[TUHS] Why Linux not another PC/UNIX [was Mach for i386 ...]

Clem Cole clemc at ccc.com
Thu Feb 23 09:29:50 AEST 2017

Arno - thanks for more on this, as I think you scratched a difference
between your experience and my own.

​By the time Linux shows up in the early 1990s, people like me had been
developing UNIX for a long time and the novelty of hacking on the system,
making changes, bug fixes was gone.   I just wanted to use it on a PC/386.

BSD for the 386 worked and so Linux was a step backwards and I was only
going there because I felt I needed too.  I remember when I first got
Slackware running, after the trying Linus's 0.9 mumble release.... and it
actually sort of ran ...  saying "maybe this will work"  but then I start
running it issues such as I could not back up it like my other systems,
network hosed up, few scripts "just worked",  etc..

Yet, one of my coworkers who was about 2/3 years out of school at that
point, thought Linux was so cool because of all things Arno suggested.   He
could submit bug reports and he changes go in.  When I was b*tching about
something breaking, he would say - "Clem you know how to fix it   And I
would reply "yup I do.  But I don't want to."  This was a the system I
wanted to use ( at home ).​  I get paid to hack at work.  I wanted a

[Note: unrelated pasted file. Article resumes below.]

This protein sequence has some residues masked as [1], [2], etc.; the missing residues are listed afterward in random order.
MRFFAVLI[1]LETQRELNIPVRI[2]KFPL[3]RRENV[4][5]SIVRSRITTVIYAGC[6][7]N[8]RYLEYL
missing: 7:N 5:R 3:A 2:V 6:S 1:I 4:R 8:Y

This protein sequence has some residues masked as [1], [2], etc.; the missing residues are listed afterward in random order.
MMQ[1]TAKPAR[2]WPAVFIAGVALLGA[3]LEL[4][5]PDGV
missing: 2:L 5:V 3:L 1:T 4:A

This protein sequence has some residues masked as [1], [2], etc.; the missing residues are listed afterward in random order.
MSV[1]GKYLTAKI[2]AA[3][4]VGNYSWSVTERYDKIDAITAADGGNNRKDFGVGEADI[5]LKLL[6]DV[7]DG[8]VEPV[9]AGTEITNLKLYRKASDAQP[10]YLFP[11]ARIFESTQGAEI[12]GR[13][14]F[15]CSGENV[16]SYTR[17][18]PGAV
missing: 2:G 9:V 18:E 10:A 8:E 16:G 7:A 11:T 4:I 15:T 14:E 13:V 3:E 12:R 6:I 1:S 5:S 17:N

DOS/Windows alternative for home that I could rely on.  I was not looking
for a yet another system to do development (I had that).

Which shows that difference... I was part of Chet's club, so I was hacking
on UNIX already, and I did not need/want another system at home to hack
just to keep my day to day working at home (or my wife being able to print
things etc).   The point was that I did not mind fixing the occasional
thing I ran into with BSD - but those problem were few and usually had to
do with new device bring up.   But once something was was running, I could
just use it.   But the Linux systems I could not do that - they were very
fragile, so it was not "fun" -- it was work.

That was probably different for many of you.   Linux was fun and cool, just
like UNIX had been for me 10-15 years earlier in the mid 1970s.

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